Time: 2:00 pm - 3:00 pm
    Location: Smagorinsky Seminar Room
  • October 29, 2018: Understanding and Modeling the Earth's Climate: A symposium in honor of Isaac Held
    Isaac Held Symposium
    This three-day symposium will foster scientific exchange at the interface of atmospheric and climate dynamics, celebrating Isaac Held's seminal contributions in advancing our understanding of the Earth's climate. A set of invited talks will provide the broad context for panel discussions and poster sessions that will address Isaac's core interests which include atmospheric general circulation, teleconnections, dynamical insights on climate change, geophysical turbulence, and tropical dynamics. Registration required. The symposium will be held in the Frick Chemistry Lab/Taylor Auditorium, Princeton, New Jersey. Program and additional information at splash.princeton.edu/heldfest
    Time: 8:00 am - 6:00 pm
    Location: Other (see event description)
  • October 30, 2018: Understanding and Modeling the Earth's Climate: A symposium in honor of Isaac Held
    Isaac Held Symposium
    This three-day symposium will foster scientific exchange at the interface of atmospheric and climate dynamics, celebrating Isaac Held's seminal contributions in advancing our understanding of the Earth's climate. A set of invited talks will provide the broad context for panel discussions and poster sessions that will address Isaac's core interests which include atmospheric general circulation, teleconnections, dynamical insights on climate change, geophysical turbulence, and tropical dynamics. Registration required. The symposium will be held in the Frick Chemistry Lab/Taylor Auditorium, Princeton, New Jersey. Program and additional information at splash.princeton.edu/heldfest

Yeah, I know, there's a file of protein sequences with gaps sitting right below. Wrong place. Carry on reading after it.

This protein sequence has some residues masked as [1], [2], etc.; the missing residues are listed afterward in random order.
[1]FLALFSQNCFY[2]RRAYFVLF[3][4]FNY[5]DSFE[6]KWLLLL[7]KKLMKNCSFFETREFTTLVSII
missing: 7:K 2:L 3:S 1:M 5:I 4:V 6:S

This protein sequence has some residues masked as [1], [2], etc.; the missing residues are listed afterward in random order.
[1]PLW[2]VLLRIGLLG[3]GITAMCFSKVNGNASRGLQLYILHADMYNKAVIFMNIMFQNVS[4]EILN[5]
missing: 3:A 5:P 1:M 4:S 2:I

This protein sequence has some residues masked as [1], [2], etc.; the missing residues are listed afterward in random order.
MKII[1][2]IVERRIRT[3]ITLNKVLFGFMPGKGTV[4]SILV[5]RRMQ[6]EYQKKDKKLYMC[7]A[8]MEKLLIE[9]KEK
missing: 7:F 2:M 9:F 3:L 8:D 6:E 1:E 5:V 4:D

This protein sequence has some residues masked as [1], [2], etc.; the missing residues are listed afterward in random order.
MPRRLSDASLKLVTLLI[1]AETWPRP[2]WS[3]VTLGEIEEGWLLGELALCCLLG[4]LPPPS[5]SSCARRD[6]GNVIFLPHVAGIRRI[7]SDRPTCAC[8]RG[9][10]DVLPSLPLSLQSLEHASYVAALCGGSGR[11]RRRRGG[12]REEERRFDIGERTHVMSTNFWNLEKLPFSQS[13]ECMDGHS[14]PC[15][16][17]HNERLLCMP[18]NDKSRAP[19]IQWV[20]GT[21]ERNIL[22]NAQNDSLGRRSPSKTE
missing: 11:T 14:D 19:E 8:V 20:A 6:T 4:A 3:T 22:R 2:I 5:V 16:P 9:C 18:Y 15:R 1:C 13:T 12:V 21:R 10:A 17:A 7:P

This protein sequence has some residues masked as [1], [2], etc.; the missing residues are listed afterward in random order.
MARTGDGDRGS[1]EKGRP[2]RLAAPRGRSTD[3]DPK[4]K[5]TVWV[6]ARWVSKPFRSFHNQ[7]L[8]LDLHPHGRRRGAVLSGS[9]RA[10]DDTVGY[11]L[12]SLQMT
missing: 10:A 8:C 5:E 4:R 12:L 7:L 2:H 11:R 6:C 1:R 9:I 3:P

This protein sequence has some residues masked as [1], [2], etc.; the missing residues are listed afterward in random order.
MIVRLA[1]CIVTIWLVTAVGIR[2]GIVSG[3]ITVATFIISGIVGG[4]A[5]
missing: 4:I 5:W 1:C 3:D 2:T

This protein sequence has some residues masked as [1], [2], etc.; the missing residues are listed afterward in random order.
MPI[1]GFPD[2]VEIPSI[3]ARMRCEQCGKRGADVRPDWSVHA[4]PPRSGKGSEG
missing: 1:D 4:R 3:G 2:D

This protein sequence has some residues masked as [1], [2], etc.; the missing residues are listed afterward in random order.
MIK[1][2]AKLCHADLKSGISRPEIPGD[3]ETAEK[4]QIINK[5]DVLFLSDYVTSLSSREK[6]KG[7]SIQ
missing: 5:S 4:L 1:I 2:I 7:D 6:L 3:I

Time: 8:00 am - 6:00 pm
    Location: Other (see event description)
  • October 31, 2018: Understanding and Modeling the Earth's Climate: A symposium in honor of Isaac Held
    Isaac Held Symposium
    This three-day symposium will foster scientific exchange at the interface of atmospheric and climate dynamics, celebrating Isaac Held's seminal contributions in advancing our understanding of the Earth's climate. A set of invited talks will provide the broad context for panel discussions and poster sessions that will address Isaac's core interests which include atmospheric general circulation, teleconnections, dynamical insights on climate change, geophysical turbulence, and tropical dynamics. Registration required. The symposium will be held in the Frick Chemistry Lab/Taylor Auditorium, Princeton, New Jersey. Program and additional information at splash.princeton.edu/heldfest
    Time: 8:00 am - 6:00 pm
    Location: Other (see event description)